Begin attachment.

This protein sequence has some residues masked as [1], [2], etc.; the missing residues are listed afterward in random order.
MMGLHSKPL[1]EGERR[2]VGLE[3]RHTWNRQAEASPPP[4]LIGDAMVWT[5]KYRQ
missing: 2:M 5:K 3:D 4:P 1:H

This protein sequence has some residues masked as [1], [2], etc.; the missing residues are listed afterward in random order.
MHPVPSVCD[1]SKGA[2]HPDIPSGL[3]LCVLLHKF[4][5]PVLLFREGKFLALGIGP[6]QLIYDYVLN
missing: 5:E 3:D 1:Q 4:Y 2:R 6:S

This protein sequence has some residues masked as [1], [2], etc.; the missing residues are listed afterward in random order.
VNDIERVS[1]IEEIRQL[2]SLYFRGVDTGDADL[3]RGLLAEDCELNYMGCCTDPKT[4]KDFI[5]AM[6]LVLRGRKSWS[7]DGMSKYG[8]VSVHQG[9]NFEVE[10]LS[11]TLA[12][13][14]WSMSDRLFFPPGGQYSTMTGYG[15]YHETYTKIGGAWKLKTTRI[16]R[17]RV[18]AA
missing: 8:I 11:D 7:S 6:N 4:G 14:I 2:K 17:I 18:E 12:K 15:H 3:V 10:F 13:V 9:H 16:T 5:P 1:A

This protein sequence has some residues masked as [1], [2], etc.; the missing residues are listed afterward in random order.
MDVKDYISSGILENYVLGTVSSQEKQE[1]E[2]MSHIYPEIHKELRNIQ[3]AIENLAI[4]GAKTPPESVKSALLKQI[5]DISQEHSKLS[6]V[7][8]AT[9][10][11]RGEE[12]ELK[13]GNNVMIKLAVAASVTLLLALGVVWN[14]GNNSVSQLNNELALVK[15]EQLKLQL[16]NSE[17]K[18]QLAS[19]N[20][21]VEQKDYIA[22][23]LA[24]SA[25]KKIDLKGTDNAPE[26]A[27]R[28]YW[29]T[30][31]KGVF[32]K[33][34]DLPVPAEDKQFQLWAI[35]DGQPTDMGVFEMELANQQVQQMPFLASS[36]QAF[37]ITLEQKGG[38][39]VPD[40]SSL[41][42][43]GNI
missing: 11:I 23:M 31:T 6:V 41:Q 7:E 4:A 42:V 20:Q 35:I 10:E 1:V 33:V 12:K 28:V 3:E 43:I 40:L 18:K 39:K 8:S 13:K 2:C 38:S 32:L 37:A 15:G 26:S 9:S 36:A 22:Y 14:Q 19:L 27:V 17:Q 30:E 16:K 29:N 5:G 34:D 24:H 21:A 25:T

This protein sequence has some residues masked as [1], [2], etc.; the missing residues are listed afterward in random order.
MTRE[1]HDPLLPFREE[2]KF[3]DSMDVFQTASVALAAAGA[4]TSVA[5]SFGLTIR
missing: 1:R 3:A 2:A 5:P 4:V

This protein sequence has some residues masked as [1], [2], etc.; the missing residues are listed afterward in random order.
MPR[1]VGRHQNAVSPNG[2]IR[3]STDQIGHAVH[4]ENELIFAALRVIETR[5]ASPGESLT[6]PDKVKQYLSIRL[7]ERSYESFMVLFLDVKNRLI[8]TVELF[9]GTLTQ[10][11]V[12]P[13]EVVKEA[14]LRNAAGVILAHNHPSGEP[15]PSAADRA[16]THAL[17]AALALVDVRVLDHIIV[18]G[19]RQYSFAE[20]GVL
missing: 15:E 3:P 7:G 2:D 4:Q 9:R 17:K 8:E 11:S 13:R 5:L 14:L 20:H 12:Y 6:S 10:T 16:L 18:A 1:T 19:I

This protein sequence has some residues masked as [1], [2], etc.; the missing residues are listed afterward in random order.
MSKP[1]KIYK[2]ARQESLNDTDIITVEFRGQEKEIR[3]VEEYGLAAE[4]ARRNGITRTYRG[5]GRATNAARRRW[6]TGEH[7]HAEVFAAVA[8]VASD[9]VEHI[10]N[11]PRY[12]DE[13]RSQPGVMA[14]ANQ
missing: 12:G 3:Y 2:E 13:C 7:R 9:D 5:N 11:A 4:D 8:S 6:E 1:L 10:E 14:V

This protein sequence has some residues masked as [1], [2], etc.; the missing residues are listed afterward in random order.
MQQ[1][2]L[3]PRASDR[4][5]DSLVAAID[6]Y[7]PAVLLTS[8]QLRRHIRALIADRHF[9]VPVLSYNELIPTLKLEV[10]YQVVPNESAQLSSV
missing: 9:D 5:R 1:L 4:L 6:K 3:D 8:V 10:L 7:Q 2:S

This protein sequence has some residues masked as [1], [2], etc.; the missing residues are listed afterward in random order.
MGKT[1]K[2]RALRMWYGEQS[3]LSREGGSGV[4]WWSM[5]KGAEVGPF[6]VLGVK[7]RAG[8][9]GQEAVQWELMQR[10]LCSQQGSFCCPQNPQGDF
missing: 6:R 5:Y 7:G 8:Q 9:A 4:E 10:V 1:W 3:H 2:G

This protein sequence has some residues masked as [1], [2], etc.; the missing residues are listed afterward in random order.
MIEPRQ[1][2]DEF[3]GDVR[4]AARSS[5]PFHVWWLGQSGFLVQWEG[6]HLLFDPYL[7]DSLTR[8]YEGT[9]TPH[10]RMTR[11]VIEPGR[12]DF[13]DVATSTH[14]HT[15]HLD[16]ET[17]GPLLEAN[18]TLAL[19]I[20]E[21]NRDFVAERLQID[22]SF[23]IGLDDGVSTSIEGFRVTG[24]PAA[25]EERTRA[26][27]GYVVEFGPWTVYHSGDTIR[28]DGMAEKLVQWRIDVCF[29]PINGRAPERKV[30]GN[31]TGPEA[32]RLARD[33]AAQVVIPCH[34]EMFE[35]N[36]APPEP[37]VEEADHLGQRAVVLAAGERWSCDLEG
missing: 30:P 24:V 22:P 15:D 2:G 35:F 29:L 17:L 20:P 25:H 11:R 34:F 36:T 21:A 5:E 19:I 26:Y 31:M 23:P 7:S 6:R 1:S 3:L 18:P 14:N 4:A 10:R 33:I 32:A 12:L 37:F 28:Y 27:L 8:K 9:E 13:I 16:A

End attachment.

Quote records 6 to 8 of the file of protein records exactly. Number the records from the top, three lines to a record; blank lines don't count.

This protein sequence has some residues masked as [1], [2], etc.; the missing residues are listed afterward in random order.
MPR[1]VGRHQNAVSPNG[2]IR[3]STDQIGHAVH[4]ENELIFAALRVIETR[5]ASPGESLT[6]PDKVKQYLSIRL[7]ERSYESFMVLFLDVKNRLI[8]TVELF[9]GTLTQ[10][11]V[12]P[13]EVVKEA[14]LRNAAGVILAHNHPSGEP[15]PSAADRA[16]THAL[17]AALALVDVRVLDHIIV[18]G[19]RQYSFAE[20]GVL
missing: 15:E 3:P 7:G 2:D 4:Q 9:R 17:K 8:E 11:S 13:R 5:L 14:L 20:H 12:Y 6:S 10:T 16:L 18:A 1:T 19:I

This protein sequence has some residues masked as [1], [2], etc.; the missing residues are listed afterward in random order.
MSKP[1]KIYK[2]ARQESLNDTDIITVEFRGQEKEIR[3]VEEYGLAAE[4]ARRNGITRTYRG[5]GRATNAARRRW[6]TGEH[7]HAEVFAAVA[8]VASD[9]VEHI[10]N[11]PRY[12]DE[13]RSQPGVMA[14]ANQ
missing: 12:G 3:Y 2:E 13:C 7:R 9:D 5:N 11:A 4:D 8:S 6:E 1:L 10:E 14:V

This protein sequence has some residues masked as [1], [2], etc.; the missing residues are listed afterward in random order.
MQQ[1][2]L[3]PRASDR[4][5]DSLVAAID[6]Y[7]PAVLLTS[8]QLRRHIRALIADRHF[9]VPVLSYNELIPTLKLEV[10]YQVVPNESAQLSSV
missing: 9:D 5:R 1:L 4:L 6:K 3:D 8:V 10:L 7:Q 2:S